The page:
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Aroostook Partnership outlines plans for workforce development in County

PRESQUE ISLE, Maine — During a Wednesday breakfast meeting hosted by the Central Aroostook Chamber of Commerce, Paul Towle, president and CEO of Aroostook Partnership, gave an overview of the organization’s short and long-term goals for economic development in Aroostook County.

In response to the 2016 Caring for the Crown Report, which projected that The County would lose 6,000 people through out-migration over the next 10 years, Aroostook Partnership has set several workforce development goals that include: retaining youth who already reside in the area, attracting former residents, employing the skills of senior citizen workers in unique ways, and increasing people’s overall participation in the labor force.

Though a formal report updating the Caring for the Crown statistics has yet to be published, Towle noted that he, and business and educational leaders who are part of Aroostook Partnership have seen a slow decline in out-migration over the past three years. They have increased their efforts to connect local students, even those as young as middle-school age, with employers and realize the career opportunities that exist in Aroostook County.

There is also potential to connect senior citizens to part-time work opportunities through scheduled arrangements that benefit both companies and workers, he said during the chamber’s eggs and issues breakfast meeting at Cafe Sorpreso in Presque Isle.

“Seniors have the greatest knowledge and experience in a company,” Towle said. “Having two workers perform the same type of job, for 20 hours each instead of 40 hours a week, saves the company money but allows people to stay in the workforce.”

But northern Maine still faces great challenges in making strides toward widespread economic development, he said. There are an estimated 11,000 Mainers who might be able to contribute to the workforce but don’t because of what economists call the “welfare cliff.” Towle explained that some individuals who receive state welfare aid fear potentially losing necessary benefits if their income surpasses a certain amount.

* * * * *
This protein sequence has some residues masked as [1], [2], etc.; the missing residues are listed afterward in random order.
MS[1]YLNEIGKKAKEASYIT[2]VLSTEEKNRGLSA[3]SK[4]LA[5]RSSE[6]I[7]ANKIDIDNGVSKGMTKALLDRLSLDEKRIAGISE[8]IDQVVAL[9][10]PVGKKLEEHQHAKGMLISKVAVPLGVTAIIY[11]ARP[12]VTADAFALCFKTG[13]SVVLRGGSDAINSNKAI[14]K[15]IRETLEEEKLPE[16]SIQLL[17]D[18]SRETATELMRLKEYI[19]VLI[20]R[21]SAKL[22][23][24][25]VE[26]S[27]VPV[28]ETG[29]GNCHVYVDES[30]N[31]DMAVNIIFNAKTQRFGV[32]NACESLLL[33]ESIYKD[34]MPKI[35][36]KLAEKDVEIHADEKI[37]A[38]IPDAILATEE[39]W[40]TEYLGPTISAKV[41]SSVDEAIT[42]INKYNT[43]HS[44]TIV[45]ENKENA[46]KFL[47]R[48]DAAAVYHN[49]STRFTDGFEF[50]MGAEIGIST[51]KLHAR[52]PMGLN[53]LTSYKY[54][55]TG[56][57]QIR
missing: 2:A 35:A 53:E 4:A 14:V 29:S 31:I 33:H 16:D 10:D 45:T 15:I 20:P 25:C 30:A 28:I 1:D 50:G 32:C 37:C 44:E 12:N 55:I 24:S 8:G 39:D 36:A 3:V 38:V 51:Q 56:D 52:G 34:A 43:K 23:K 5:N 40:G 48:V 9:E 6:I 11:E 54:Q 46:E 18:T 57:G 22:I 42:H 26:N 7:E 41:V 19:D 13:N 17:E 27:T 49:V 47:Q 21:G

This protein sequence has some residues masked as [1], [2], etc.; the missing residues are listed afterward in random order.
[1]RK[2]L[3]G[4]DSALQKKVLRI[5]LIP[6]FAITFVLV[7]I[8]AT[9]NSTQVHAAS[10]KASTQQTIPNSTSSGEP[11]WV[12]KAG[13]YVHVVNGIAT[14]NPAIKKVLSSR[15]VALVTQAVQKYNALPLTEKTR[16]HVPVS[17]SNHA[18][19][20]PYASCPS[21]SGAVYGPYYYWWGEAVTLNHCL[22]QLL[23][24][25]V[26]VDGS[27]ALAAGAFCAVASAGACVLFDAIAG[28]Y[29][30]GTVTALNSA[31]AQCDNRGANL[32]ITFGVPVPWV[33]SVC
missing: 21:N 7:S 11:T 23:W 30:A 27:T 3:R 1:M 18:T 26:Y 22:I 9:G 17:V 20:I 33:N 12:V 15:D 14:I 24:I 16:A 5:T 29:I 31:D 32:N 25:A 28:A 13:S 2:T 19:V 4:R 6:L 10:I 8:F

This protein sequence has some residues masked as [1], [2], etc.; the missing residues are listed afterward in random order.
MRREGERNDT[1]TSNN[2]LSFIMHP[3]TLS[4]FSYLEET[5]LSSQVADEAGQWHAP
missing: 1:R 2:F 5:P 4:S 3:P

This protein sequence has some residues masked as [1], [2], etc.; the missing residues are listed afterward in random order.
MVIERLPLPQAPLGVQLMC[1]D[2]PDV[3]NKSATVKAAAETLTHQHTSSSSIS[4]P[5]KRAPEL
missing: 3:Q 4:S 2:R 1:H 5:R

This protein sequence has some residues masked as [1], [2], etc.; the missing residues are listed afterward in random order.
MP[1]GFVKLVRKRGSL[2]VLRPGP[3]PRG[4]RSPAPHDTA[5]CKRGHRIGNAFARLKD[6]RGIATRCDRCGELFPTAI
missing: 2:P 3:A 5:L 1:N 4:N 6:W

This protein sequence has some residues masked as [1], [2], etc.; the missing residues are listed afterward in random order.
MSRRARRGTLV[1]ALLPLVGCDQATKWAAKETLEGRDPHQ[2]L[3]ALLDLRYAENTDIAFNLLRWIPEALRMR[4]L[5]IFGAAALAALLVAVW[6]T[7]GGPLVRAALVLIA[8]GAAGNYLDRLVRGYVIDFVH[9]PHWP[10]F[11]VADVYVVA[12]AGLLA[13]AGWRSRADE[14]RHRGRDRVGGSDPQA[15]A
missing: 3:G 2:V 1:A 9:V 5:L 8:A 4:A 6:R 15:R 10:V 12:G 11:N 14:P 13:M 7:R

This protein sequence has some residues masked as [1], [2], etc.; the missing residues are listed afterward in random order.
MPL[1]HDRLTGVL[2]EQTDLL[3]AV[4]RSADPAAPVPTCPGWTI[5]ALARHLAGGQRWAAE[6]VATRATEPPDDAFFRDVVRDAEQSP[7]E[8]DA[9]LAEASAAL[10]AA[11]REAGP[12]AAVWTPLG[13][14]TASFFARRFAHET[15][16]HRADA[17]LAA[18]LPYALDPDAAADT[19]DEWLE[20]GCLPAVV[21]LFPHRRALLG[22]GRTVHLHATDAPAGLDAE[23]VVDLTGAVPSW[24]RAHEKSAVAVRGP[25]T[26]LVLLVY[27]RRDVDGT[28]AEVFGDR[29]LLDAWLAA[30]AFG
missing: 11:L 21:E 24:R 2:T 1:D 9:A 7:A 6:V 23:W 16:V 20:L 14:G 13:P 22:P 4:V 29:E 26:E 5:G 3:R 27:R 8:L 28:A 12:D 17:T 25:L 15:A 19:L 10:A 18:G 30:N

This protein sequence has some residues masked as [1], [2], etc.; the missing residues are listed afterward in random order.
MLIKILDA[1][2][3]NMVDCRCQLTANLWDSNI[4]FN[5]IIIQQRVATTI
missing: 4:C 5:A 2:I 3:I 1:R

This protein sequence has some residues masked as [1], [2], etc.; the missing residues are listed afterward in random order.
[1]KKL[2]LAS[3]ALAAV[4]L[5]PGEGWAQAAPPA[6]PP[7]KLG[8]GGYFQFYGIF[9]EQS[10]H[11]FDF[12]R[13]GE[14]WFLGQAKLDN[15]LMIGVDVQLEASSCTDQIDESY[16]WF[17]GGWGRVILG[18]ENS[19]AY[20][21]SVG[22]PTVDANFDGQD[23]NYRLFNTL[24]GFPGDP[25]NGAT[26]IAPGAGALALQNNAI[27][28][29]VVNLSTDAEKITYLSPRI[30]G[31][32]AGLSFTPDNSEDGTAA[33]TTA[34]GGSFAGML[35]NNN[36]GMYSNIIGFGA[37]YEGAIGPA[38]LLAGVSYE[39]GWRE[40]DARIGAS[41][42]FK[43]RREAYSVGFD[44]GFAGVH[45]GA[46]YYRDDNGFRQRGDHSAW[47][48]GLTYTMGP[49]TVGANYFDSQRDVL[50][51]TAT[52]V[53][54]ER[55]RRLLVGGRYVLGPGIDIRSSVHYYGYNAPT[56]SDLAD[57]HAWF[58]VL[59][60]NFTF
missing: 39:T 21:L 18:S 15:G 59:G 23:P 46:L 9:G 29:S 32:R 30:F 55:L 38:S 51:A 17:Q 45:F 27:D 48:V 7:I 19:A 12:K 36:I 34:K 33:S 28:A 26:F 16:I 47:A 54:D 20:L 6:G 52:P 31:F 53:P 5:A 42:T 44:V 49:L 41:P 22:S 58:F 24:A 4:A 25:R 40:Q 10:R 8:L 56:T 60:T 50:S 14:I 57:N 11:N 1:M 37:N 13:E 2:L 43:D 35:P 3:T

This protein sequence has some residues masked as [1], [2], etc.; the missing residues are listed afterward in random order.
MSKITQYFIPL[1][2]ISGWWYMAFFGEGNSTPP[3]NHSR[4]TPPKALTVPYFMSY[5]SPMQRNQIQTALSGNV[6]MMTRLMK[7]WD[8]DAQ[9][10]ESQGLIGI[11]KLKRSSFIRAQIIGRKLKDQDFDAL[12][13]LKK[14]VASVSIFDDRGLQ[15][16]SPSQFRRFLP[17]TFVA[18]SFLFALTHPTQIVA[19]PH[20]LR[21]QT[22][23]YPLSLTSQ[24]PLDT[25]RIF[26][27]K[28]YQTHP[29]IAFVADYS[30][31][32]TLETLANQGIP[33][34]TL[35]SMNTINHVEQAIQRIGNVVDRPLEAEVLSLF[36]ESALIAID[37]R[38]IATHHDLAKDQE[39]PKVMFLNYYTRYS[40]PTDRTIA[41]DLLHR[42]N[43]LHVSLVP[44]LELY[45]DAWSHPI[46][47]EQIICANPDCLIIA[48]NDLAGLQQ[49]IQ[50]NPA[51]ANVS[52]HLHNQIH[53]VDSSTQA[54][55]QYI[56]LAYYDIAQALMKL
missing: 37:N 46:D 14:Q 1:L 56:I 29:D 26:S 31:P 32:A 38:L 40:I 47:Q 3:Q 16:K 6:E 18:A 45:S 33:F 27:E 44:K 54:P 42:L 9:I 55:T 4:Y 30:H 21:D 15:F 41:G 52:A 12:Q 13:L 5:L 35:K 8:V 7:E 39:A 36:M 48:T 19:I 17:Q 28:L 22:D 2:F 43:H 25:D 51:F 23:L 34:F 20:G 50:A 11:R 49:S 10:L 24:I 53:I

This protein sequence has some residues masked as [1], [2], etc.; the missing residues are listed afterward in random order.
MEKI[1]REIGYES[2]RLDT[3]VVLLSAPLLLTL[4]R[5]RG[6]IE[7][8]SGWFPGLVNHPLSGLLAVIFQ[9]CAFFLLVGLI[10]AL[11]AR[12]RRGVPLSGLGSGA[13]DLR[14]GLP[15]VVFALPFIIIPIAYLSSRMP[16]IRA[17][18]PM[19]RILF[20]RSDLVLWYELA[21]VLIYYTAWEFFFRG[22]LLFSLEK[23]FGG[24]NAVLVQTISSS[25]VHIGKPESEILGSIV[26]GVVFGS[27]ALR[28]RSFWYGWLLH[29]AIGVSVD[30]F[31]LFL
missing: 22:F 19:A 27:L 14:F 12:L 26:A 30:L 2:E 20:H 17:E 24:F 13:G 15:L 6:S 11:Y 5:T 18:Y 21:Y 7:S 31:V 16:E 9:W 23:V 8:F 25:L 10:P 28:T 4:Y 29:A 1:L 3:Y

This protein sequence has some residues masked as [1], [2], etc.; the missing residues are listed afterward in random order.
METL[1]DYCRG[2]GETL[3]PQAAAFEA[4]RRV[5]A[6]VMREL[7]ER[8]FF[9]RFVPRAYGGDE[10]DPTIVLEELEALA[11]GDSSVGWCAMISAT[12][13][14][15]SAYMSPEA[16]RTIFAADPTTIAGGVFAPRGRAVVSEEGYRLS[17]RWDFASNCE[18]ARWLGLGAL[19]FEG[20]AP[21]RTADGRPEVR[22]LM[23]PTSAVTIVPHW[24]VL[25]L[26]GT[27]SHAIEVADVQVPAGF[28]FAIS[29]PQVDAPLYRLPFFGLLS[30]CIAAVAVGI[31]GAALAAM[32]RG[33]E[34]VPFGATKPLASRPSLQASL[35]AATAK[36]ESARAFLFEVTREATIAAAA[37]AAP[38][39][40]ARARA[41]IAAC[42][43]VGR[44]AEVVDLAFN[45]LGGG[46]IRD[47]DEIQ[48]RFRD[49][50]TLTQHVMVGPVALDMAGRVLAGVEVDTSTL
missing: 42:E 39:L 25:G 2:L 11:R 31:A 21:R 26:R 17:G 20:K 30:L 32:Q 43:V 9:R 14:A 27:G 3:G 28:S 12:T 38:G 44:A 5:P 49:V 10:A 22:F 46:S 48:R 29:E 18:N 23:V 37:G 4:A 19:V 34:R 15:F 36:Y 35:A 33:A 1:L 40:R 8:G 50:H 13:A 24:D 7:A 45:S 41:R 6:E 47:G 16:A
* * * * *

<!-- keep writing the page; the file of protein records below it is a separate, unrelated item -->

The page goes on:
“The Legislature has debated this issue before, but there must be a way to figure it out so that we gain more people for our workforce,” Towle said.

Towle recently became a member of an Augusta-based committee focused on creating a 10-year strategic plan to build Maine’s economy. He plans to advocate for Aroostook County’s role in economic development while focusing on how the region can increase its own educated, skilled workforce.

One way in which Towle recommends business, educational and public and private sector leaders do that is by vocally showcasing Aroostook County’s benefits. He referenced a recent study from the University of Minnesota titled, “A Rural Brain Gain Migration.” The research found that there has been an increase in people aged 30 to 49 years old who either return to rural Minnesota or move there for the first time due to five major reasons: a simpler lifestyle, safety and security, affordable housing, outdoor recreation, and quality schools.

Towle pointed out that Aroostook County is not unlike Minnesota or other rural areas of the country. In creating its own list of reasons for people to move to Aroostook County, Aroostook Partnership includes the Minnesota study’s five reasons as well as a greater sense of community, and increased personal connections between neighbors, colleagues and friends.

Aroostook Partnership is currently developing an “aggressive” marketing campaign to reach out to former County residents within the 30 to 49 age group who might take advantage of opportunities to move back to their hometowns.

“We need to market this concept of ‘Live and Work in Maine’ the same way that we market tourism,” Towle said. “These are people, like my wife Jane and I, who moved away to see what else was in the world but know all about the opportunities they could come back to. We need to welcome them back.”

The benefits of rural living are those that Aroostook Partnership thinks also can extend to folks facing economic hardships in other areas in or outside the U.S. Recently, the Northern Maine Growth Initiative, a group of local educators, business, social service and faith-based leaders, worked with Catholic Charities USA to relocate families who were displaced by hurricanes in Puerto Rico. The families have since settled in Aroostook County and been accepted into jobs and higher education programs.

Efforts to bring more and better wireless internet access to rural northern Maine also could improve many companies’ willingness to invest in the region. Certain out-of-state companies, he noted, hire employees who complete most of their work duties from home or a location not situated near their main headquarters.

“Why move to Manhattan and pay $4,000 a month to rent an apartment if you could do the same type of job here remotely?” Towle said.

He concluded his breakfast presentation by saying that he has met with business owners who are genuinely interested in the possibility of investing in Aroostook County. He feels confident about the overall efforts to strengthen the area’s workforce.

“Our goals are big ones and no one said they would be easy to achieve, but they’re necessary,” Towle said. “The good thing is that no one organization can achieve this alone. We’re all going to collaborate on this together.”

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